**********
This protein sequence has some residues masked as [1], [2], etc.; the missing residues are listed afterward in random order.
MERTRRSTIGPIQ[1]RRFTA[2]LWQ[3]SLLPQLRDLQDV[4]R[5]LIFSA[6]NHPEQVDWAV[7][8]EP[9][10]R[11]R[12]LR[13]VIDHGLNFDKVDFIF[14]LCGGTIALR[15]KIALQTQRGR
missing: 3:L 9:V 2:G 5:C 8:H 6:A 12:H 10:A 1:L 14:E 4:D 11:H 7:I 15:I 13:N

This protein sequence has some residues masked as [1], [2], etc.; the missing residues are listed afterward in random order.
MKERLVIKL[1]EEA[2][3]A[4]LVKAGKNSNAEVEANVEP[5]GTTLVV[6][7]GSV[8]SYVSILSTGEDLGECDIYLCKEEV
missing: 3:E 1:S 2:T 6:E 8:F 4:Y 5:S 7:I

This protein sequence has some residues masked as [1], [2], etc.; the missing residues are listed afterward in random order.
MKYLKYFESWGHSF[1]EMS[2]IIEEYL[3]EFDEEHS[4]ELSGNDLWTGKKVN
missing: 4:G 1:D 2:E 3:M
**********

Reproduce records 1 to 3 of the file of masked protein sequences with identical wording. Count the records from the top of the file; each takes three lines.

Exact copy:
This protein sequence has some residues masked as [1], [2], etc.; the missing residues are listed afterward in random order.
MERTRRSTIGPIQ[1]RRFTA[2]LWQ[3]SLLPQLRDLQDV[4]R[5]LIFSA[6]NHPEQVDWAV[7][8]EP[9][10]R[11]R[12]LR[13]VIDHGLNFDKVDFIF[14]LCGGTIALR[15]KIALQTQRGR
missing: 3:L 9:V 2:G 5:C 8:H 6:A 12:H 10:A 1:L 14:E 4:D 11:H 7:I 15:I 13:N

This protein sequence has some residues masked as [1], [2], etc.; the missing residues are listed afterward in random order.
MKERLVIKL[1]EEA[2][3]A[4]LVKAGKNSNAEVEANVEP[5]GTTLVV[6][7]GSV[8]SYVSILSTGEDLGECDIYLCKEEV
missing: 3:E 1:S 2:T 6:E 8:F 4:Y 5:S 7:I

This protein sequence has some residues masked as [1], [2], etc.; the missing residues are listed afterward in random order.
MKYLKYFESWGHSF[1]EMS[2]IIEEYL[3]EFDEEHS[4]ELSGNDLWTGKKVN
missing: 4:G 1:D 2:E 3:M